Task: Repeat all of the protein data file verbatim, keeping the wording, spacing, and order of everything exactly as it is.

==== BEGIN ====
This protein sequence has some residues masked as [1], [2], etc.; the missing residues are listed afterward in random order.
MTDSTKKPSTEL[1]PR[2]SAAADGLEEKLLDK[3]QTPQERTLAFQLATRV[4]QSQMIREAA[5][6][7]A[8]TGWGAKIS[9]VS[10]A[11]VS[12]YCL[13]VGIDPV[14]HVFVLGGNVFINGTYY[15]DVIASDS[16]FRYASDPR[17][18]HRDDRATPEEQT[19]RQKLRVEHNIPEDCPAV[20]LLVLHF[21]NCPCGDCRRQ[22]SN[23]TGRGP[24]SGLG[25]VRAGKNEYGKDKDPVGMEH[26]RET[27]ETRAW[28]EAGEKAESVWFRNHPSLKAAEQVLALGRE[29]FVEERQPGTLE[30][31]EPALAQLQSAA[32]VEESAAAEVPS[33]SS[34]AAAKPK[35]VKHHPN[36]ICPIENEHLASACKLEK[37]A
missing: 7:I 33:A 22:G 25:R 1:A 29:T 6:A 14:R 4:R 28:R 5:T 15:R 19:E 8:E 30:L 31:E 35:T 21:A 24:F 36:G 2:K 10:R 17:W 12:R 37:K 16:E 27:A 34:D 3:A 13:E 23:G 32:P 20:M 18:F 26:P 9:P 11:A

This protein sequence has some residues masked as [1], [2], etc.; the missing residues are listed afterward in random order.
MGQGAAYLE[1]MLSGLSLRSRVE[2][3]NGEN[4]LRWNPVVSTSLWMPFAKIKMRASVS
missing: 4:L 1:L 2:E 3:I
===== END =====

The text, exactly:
This protein sequence has some residues masked as [1], [2], etc.; the missing residues are listed afterward in random order.
MTDSTKKPSTEL[1]PR[2]SAAADGLEEKLLDK[3]QTPQERTLAFQLATRV[4]QSQMIREAA[5][6][7]A[8]TGWGAKIS[9]VS[10]A[11]VS[12]YCL[13]VGIDPV[14]HVFVLGGNVFINGTYY[15]DVIASDS[16]FRYASDPR[17][18]HRDDRATPEEQT[19]RQKLRVEHNIPEDCPAV[20]LLVLHF[21]NCPCGDCRRQ[22]SN[23]TGRGP[24]SGLG[25]VRAGKNEYGKDKDPVGMEH[26]RET[27]ETRAW[28]EAGEKAESVWFRNHPSLKAAEQVLALGRE[29]FVEERQPGTLE[30][31]EPALAQLQSAA[32]VEESAAAEVPS[33]SS[34]AAAKPK[35]VKHHPN[36]ICPIENEHLASACKLEK[37]A
missing: 7:I 33:A 22:G 25:R 1:A 29:T 6:A 14:R 4:R 28:R 5:T 15:R 19:E 8:E 30:L 31:E 35:T 21:A 24:F 36:G 2:K 10:R 17:W 12:R 37:K 16:E 27:A 34:D 3:A 13:E 23:G 32:P 20:M 18:F 26:P 9:P 11:A

This protein sequence has some residues masked as [1], [2], etc.; the missing residues are listed afterward in random order.
MGQGAAYLE[1]MLSGLSLRSRVE[2][3]NGEN[4]LRWNPVVSTSLWMPFAKIKMRASVS
missing: 4:L 1:L 2:E 3:I